Libraries can expand your mind in more ways than one.

A leading London mycologist has claimed that old books, particularly those stored in less than perfect conditions, can provide inspiration without the need to read even a single word; just take a deep breath.

A row of books on a shelf

In his Lancet journal paper ‘Sick Library Syndrome’, Dr R J Hay wrote that fungal growth on books could induce hallucinations and lead to the “enhancement of enlightenment and artistic endeavours”.

“The source of inspiration for many great literary figures may have been nothing more than a quick sniff of the bouquet of mouldy books,” he said.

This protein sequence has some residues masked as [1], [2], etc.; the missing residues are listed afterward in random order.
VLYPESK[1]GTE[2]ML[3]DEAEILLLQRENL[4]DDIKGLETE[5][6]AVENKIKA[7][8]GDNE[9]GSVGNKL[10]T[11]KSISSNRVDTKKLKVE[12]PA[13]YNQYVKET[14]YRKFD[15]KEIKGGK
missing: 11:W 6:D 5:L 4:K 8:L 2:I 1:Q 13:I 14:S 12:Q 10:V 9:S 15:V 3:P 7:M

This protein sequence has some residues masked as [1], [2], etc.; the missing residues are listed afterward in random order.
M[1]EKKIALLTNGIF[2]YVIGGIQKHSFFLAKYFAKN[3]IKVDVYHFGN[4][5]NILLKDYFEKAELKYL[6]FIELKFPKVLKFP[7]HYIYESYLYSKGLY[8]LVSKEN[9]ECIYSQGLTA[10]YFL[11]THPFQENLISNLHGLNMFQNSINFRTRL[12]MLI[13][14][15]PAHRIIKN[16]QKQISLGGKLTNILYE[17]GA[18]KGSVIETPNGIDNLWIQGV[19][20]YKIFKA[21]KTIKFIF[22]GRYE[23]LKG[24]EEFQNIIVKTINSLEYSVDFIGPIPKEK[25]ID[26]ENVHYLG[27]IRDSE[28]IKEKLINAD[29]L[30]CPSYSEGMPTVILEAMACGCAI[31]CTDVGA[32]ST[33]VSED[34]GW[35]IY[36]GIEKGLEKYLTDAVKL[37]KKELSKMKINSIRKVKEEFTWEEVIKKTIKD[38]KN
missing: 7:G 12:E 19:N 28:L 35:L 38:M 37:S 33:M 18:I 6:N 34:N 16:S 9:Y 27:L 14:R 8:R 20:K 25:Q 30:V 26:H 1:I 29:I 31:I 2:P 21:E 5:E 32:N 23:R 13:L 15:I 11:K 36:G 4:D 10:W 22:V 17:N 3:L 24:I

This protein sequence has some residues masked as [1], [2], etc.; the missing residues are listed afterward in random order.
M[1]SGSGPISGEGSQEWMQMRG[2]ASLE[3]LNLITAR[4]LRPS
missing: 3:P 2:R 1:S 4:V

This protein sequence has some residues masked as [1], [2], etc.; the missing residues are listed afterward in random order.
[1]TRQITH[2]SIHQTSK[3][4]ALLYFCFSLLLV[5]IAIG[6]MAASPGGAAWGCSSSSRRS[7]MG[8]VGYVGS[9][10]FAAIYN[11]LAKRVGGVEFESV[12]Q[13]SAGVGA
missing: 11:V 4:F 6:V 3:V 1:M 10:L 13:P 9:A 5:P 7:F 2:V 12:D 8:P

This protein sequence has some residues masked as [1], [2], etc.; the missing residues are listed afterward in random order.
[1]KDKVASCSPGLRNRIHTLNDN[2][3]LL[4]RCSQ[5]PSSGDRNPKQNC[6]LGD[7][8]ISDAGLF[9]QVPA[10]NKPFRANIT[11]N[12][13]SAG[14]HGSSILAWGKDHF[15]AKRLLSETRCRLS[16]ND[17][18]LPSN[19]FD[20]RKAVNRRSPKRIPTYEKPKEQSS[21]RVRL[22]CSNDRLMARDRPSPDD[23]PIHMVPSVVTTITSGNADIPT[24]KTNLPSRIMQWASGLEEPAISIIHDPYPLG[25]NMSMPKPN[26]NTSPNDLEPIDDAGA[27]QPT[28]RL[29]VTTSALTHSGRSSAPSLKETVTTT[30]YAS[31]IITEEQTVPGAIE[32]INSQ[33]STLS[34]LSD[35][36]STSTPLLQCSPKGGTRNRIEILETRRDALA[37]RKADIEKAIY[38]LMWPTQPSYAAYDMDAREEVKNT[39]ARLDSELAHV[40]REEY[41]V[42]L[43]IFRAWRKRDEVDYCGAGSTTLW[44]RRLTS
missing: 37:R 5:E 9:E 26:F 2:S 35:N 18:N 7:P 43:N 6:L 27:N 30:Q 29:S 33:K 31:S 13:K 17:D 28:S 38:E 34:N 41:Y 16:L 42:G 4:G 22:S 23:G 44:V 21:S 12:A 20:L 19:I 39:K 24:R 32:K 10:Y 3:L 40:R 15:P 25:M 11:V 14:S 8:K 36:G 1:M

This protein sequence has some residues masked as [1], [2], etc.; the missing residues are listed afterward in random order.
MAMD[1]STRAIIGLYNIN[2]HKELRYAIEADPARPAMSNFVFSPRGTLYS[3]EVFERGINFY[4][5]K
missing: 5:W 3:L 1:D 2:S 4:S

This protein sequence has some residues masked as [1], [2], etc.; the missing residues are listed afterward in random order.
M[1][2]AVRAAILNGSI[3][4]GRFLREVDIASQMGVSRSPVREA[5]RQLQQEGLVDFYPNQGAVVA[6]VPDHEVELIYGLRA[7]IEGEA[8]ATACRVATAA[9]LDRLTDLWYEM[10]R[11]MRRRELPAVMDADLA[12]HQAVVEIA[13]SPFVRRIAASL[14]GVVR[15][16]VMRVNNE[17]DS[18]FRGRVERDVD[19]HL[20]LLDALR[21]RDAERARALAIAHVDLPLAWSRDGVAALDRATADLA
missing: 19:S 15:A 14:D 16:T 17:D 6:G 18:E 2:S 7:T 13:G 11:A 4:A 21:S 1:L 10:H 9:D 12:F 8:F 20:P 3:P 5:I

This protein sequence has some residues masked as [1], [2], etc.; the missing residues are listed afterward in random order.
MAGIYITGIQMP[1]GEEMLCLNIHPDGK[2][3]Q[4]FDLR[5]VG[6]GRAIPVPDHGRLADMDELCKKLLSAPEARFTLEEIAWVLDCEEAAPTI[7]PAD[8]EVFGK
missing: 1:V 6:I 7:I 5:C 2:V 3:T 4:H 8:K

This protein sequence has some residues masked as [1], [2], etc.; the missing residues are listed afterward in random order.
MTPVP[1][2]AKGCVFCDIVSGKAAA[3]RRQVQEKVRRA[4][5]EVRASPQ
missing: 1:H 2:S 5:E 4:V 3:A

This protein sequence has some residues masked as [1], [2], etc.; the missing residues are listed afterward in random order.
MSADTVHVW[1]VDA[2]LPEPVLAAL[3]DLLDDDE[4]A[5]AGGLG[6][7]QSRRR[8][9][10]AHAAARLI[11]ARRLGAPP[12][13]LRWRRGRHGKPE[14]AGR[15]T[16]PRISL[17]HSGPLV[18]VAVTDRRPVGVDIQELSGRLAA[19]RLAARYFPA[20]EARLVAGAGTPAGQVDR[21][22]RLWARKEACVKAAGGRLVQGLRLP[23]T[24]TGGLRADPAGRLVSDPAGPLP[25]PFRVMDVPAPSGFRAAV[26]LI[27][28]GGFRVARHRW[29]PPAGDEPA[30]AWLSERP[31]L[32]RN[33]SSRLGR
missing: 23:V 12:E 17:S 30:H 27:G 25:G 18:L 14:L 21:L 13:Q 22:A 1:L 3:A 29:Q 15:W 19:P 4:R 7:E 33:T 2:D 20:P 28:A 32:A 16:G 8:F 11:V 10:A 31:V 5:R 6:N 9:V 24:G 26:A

But before you go rushing off to your nearest antique book repository, there is a caveat – while other fungus experts have confirmed the premise of Dr Hay’s results, they say it would take more than just a quick whiff to inhale enough hallucinogenic spores to seriously affect behaviour. And as yet, no study has been undertaken to determine how many mouldy books you would need to convene with, or for how long, to get sufficiently high.